It’s a small paperback poetry collection called Love Songs of Asia, translated by Edward Powys Mathers. Its spine is broken and it was long ago fixed with tape, now yellowing with age. It was given to me by the poet – and my greatest friend – Oliver Bernard. He carried it around with him for over sixty years and read me many of the poems from it whilst we sat in his living room, smoking and drinking blackberry tea. Oliver gave me his copy when I presented him with a fine edition I found second-hand, and inscribed it to me. Oliver died two years ago. That small volume and the memory of his voice reading, in particular, ‘Ghazal of Iza Akhun Zada’, are amongst my greatest treasures.
What is the first ‘grown up’, and I don’t mean in a ‘Fifty Shades of Grey’ way, that you remember on your parent’s shelves or at the library, you really wanted to read? Did you ever get around to it and are they on your shelves now?
I’ve always envied those who can claim a precocious childhood of reading the classics. I was the most age-appropriate of readers, until I reached adulthood and realised I could read whatever I liked. The ‘grown-up’ books looked terribly boring to me. I do remember my despair that one day I would too have to grow up and read books without pictures. I do remember resolving to read War and Peace when very small. My mum read it twice during each of her pregnancies, or so she told us. I have multiple editions on my shelves, the full range of translations, in soft and hardback, I’ve bought it new and secondhand. It’s my husband’s favourite book. I’ve never read it.
If you love a book but have borrowed the copy do you find you have to then buy the book and have it on your bookshelves or do you just buy every book you want to read?
I use the library regularly now, in the vain effort to keep down the quantities of books that I buy. But, if I love a book I have to own it. And I get rather irritated when I go looking for something I know I’ve read, only to remember it was a library loan. I am not a gentle reader – I’m a page folder and spine breaker – so I rarely borrow books from friends. At least, not more than once. But I do press books onto people to borrow and read, whilst repeating the mantra that my friend taught me: ‘never loan a book you don’t expect to be dropped in the bath, or covered in coffee’. (Once a friend of my mother’s borrowed a John Irving signed first edition from me and gave it back with the casual aside that her daughter’s puppy had been visiting. When I opened the cover, half the pages had been chewed out). I buy them again if they are amongst my beloveds.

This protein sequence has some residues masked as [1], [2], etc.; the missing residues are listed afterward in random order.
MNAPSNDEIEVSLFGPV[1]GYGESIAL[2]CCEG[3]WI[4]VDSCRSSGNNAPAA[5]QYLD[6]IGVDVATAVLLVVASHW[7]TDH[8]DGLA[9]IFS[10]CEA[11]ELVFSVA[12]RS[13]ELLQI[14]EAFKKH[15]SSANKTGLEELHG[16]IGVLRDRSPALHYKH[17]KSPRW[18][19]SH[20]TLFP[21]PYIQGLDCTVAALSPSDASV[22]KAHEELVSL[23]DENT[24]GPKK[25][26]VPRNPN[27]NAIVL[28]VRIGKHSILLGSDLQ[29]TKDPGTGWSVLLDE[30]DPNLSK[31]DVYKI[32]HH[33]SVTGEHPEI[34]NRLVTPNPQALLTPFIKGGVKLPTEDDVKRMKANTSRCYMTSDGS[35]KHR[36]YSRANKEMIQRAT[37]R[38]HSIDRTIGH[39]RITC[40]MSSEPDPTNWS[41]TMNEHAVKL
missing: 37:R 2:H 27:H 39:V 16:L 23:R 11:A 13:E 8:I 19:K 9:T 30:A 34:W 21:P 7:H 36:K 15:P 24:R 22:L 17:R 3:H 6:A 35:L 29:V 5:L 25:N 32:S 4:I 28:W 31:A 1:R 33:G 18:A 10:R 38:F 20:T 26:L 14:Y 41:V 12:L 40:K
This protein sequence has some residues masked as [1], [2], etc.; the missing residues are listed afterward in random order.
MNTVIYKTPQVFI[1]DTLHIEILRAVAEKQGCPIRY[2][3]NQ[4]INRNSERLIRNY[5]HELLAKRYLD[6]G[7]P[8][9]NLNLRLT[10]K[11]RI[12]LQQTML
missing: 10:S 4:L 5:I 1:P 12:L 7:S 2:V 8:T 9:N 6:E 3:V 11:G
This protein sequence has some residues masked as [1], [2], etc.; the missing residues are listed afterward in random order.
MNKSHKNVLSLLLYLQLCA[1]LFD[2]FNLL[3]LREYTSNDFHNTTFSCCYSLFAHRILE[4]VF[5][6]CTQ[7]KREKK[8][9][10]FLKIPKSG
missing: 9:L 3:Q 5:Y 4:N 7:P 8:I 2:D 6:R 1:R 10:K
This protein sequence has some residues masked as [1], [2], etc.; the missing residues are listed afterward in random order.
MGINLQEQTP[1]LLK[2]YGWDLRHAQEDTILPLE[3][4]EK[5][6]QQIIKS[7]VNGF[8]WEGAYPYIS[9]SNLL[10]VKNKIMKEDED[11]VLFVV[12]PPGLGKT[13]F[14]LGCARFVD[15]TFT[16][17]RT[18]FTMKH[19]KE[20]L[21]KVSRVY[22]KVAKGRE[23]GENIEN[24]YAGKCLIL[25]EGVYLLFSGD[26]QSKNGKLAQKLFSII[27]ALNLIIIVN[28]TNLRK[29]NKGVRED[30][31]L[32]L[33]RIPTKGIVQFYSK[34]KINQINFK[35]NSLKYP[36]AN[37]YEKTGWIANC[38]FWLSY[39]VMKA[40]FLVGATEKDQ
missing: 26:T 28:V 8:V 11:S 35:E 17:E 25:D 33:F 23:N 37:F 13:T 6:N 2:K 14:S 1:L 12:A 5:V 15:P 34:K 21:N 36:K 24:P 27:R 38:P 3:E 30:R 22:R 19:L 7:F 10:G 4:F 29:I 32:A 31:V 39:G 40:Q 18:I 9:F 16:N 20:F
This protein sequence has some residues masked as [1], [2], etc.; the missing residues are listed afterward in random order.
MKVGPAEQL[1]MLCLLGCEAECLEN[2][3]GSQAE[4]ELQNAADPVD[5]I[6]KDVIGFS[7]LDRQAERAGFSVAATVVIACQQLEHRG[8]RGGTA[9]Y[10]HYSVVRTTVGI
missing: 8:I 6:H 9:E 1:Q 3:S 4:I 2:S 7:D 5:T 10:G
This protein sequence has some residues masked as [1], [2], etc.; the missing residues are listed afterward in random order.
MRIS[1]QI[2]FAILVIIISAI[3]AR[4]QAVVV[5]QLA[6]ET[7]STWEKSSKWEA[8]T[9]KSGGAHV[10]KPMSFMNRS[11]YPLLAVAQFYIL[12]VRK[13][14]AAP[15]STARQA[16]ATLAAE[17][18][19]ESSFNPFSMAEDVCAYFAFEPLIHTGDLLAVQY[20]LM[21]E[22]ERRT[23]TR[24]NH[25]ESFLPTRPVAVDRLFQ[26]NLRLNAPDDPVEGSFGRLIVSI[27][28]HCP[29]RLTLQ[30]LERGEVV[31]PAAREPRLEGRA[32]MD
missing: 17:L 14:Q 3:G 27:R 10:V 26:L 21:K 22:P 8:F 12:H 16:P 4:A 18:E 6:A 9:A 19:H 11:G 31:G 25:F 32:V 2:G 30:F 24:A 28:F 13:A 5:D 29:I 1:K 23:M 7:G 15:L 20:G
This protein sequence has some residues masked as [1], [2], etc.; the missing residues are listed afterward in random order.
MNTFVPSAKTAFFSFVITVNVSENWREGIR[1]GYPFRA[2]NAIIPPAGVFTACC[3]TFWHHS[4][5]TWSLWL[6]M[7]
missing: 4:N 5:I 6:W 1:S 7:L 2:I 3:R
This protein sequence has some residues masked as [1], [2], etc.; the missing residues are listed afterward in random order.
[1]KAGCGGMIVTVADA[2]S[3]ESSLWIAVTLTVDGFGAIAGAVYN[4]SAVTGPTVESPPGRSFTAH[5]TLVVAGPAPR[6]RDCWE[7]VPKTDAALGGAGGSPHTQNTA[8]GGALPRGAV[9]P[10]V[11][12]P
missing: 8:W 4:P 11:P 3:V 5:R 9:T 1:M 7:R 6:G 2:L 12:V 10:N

What was the last book that you added to your bookshelves?
Can I have two? I bought two. I’m having two. One: Letters to Anyone and Everyone by Toon Tellegen. Now I have children, I’m allowed to buy more children’s books. Yes, they are only babies, but they will grow! This is an eccentric masterpiece of epistolary fiction. And it’s very funny. And it has one letter that goes:
for a whole page. I bought his book of stunning poetry about his father, Raptors, a couple of years ago when it was part of Writers Centre Norwich’s ‘Brave New Reads’ scheme and am now desperately trying to track down everything he ever wrote. Two: All Trivia by Logan Pearsall Smith. This was a second-hand find, and one I’d been after for a while. It’s a book of aphorisms (or what he terms ‘moral prose’) and it’s just beautiful. Everyone should have a copy. I told you I’d be a terrible reviewer.
Are there any books that you wish you had on your bookshelves that you don’t currently?
After Me Comes the Flood by Sarah Perry. It’s the strange and compulsive tale of a man that, to his own astonishment, lies his way into a household and becomes embroiled in the lives of all that reside there. I keep buying it and then giving it to people, and – quite rightly, it is that good – they never give it back. I’ve bought it more than five times, and I intend to buy it again.
What do you think someone perusing your shelves would think of your reading taste, or what would you like them to think?
This woman reads too many novels. They’d be right. My general knowledge is completely founded on the reading of fiction. I buy non-fiction, but more often than not, trail off after a story from the shelves before I’ve reached the halfway point. It’s an illness, and it means I’m highly unreliable when it comes to facts.
A huge thanks to Sally for taking part in Other People’s Bookshelves. If you would like to catch up with the other posts in the series of Other People’s Bookshelves have a gander here. Don’t forget if you would like to participate (and I would love you to – hint, hint, hint as without you volunteering it doesn’t happen) in the series then drop me an email to firstname.lastname@example.org with the subject Other People’s Bookshelves, thanks in advance. In the meantime… what do you think of Sally’s responses and/or any of the books and authors that she mentions?